An old Zen Master is approaching death. As he lies on his bed, tired but content, his students gather in a group outside his room. They are worried that his work is not done with. There are so many questions he has raised without offering resolution, that the students come to a decision. They send in the eldest among them, the one who has been studying with the Old Master the longest, to ask, finally, what the meaning of life is.
The student enters the darkened room and slowly kneels next to the old man.
"Master, please," he begins. "The students are wondering...You have lived such a long and peaceful life, and they want to know if you can pass along your final thought on the meaning of life."
The Old Master is quiet for a short while and then he speaks in a hushed whisper, so quiet that his eldest student must lean in to hear. "Tell them that life is like a river." The student nods and rises.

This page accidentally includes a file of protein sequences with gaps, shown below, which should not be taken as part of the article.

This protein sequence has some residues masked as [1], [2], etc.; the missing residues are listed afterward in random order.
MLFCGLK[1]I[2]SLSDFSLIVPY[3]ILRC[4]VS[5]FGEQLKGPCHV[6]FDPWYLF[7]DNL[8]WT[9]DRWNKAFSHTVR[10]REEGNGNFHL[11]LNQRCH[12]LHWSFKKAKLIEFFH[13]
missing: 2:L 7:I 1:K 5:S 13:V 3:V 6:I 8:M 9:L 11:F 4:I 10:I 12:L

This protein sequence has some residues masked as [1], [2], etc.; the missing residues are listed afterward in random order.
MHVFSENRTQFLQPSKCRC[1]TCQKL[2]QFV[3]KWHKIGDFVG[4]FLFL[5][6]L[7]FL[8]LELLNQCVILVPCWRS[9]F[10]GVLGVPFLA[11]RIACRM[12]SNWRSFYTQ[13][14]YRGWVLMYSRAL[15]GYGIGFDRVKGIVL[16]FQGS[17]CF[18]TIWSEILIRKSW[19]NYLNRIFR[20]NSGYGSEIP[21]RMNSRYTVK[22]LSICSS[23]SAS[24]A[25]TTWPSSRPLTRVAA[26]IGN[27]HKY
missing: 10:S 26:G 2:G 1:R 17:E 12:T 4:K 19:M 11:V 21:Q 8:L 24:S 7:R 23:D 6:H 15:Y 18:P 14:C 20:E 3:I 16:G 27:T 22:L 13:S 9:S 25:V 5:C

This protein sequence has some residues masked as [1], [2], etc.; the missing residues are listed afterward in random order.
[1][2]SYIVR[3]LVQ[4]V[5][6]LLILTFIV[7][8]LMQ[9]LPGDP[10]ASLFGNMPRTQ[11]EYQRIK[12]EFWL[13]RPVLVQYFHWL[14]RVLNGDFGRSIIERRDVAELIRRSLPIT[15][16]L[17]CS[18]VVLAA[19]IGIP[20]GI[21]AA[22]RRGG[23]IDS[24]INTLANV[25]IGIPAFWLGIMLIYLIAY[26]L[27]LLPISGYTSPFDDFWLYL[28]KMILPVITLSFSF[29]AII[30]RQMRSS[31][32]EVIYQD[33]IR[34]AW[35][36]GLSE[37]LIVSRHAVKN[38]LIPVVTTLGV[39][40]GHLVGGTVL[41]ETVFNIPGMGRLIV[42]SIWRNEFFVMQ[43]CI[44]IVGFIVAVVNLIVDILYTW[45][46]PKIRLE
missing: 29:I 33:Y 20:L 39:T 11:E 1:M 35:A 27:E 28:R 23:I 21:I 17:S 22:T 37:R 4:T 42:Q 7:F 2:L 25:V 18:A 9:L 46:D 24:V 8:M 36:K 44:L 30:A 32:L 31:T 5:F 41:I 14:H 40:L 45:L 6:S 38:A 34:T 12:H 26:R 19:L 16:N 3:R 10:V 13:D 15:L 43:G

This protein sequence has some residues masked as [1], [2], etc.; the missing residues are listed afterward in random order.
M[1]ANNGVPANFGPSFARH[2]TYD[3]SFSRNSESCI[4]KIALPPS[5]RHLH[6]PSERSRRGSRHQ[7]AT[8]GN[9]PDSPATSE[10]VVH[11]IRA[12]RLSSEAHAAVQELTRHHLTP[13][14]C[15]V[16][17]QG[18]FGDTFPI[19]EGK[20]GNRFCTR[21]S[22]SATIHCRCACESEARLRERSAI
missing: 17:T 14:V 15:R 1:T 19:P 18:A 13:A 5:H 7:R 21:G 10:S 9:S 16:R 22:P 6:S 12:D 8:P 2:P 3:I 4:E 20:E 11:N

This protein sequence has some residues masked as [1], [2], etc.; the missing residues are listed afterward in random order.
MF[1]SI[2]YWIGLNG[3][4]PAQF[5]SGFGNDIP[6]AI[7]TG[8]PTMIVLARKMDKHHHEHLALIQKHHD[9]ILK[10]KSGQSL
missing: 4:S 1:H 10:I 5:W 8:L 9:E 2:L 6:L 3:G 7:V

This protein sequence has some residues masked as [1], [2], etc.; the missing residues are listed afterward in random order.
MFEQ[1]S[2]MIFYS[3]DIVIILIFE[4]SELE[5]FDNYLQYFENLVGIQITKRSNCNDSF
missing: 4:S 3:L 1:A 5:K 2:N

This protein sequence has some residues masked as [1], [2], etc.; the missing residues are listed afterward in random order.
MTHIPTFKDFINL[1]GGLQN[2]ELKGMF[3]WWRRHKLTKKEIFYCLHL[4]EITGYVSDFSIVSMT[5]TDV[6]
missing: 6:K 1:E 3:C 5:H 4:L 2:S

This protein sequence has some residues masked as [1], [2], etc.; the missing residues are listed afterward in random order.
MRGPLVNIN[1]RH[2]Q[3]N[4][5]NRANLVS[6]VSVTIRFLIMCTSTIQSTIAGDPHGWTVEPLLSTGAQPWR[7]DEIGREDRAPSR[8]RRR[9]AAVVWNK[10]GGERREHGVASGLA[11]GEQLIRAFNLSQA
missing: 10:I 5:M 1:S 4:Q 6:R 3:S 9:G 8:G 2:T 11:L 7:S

The students mull over the master's words of wisdom for a day, each trying to decipher the magic of the words, to no avail. They decide the next morning that the eldest student must go back and ask for clarification
Stepping back into the darkened room, and once again kneeling at the master's side, the student whispers,
"Master, I need to ask you again...The students are unclear. What does it mean, 'Life is like a river'?"
The Old Master doesn't open his eyes, breathes shallow, and is quiet for a long time. Finally he speaks, so quiet this time that the student must put his ear right up to the master's mouth, "OK, tell them that life is not like a river."